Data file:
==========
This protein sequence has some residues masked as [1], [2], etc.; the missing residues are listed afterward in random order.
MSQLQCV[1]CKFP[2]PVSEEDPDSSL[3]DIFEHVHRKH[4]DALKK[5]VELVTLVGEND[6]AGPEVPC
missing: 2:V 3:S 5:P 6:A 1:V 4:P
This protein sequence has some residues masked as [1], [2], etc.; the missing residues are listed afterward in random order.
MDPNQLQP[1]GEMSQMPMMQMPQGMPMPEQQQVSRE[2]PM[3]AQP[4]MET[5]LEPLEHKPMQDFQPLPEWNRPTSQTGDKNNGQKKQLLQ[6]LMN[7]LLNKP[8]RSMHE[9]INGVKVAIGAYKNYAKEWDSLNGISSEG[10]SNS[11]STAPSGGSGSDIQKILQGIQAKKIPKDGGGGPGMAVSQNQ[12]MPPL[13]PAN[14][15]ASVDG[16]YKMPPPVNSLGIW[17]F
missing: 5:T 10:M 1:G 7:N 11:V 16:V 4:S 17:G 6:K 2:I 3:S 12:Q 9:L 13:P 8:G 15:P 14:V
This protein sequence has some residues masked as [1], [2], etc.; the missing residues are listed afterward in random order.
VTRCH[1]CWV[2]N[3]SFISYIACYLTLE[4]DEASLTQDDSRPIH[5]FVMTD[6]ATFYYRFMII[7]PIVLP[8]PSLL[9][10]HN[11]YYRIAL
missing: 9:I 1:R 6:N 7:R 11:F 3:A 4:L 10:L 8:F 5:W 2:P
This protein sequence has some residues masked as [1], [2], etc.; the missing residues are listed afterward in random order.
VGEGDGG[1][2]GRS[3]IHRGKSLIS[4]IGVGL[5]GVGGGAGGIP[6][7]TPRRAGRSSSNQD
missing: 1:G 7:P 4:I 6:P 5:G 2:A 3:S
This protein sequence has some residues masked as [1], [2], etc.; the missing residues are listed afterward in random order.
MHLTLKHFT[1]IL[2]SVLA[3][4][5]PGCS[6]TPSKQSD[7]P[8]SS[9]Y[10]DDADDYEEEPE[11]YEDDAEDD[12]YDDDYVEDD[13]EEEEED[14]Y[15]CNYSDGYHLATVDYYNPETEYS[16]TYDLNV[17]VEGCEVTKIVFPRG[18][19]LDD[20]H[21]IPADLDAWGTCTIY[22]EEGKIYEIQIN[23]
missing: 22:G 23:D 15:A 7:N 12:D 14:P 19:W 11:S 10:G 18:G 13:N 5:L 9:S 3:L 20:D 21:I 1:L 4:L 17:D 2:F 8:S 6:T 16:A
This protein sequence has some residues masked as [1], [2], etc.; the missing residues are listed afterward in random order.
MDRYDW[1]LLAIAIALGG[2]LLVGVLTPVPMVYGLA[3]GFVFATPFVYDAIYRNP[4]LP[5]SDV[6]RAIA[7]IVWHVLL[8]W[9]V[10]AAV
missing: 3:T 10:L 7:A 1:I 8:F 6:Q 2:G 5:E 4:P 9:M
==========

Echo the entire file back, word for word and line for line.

This protein sequence has some residues masked as [1], [2], etc.; the missing residues are listed afterward in random order.
MSQLQCV[1]CKFP[2]PVSEEDPDSSL[3]DIFEHVHRKH[4]DALKK[5]VELVTLVGEND[6]AGPEVPC
missing: 2:V 3:S 5:P 6:A 1:V 4:P
This protein sequence has some residues masked as [1], [2], etc.; the missing residues are listed afterward in random order.
MDPNQLQP[1]GEMSQMPMMQMPQGMPMPEQQQVSRE[2]PM[3]AQP[4]MET[5]LEPLEHKPMQDFQPLPEWNRPTSQTGDKNNGQKKQLLQ[6]LMN[7]LLNKP[8]RSMHE[9]INGVKVAIGAYKNYAKEWDSLNGISSEG[10]SNS[11]STAPSGGSGSDIQKILQGIQAKKIPKDGGGGPGMAVSQNQ[12]MPPL[13]PAN[14][15]ASVDG[16]YKMPPPVNSLGIW[17]F
missing: 5:T 10:M 1:G 7:N 11:V 16:V 4:S 17:G 6:K 2:I 3:S 12:Q 9:L 13:P 8:G 15:P 14:V
This protein sequence has some residues masked as [1], [2], etc.; the missing residues are listed afterward in random order.
VTRCH[1]CWV[2]N[3]SFISYIACYLTLE[4]DEASLTQDDSRPIH[5]FVMTD[6]ATFYYRFMII[7]PIVLP[8]PSLL[9][10]HN[11]YYRIAL
missing: 9:I 1:R 6:N 7:R 11:F 3:A 4:L 10:L 8:F 5:W 2:P
This protein sequence has some residues masked as [1], [2], etc.; the missing residues are listed afterward in random order.
VGEGDGG[1][2]GRS[3]IHRGKSLIS[4]IGVGL[5]GVGGGAGGIP[6][7]TPRRAGRSSSNQD
missing: 1:G 7:P 4:I 6:P 5:G 2:A 3:S
This protein sequence has some residues masked as [1], [2], etc.; the missing residues are listed afterward in random order.
MHLTLKHFT[1]IL[2]SVLA[3][4][5]PGCS[6]TPSKQSD[7]P[8]SS[9]Y[10]DDADDYEEEPE[11]YEDDAEDD[12]YDDDYVEDD[13]EEEEED[14]Y[15]CNYSDGYHLATVDYYNPETEYS[16]TYDLNV[17]VEGCEVTKIVFPRG[18][19]LDD[20]H[21]IPADLDAWGTCTIY[22]EEGKIYEIQIN[23]
missing: 22:G 23:D 15:A 7:N 12:D 14:P 19:W 11:S 10:G 18:G 13:N 5:L 9:S 3:L 20:D 21:I 1:L 4:L 17:D 2:F 8:S 6:T 16:A
This protein sequence has some residues masked as [1], [2], etc.; the missing residues are listed afterward in random order.
MDRYDW[1]LLAIAIALGG[2]LLVGVLTPVPMVYGLA[3]GFVFATPFVYDAIYRNP[4]LP[5]SDV[6]RAIA[7]IVWHVLL[8]W[9]V[10]AAV
missing: 3:T 10:L 7:A 1:I 8:F 6:Q 2:G 5:E 4:P 9:M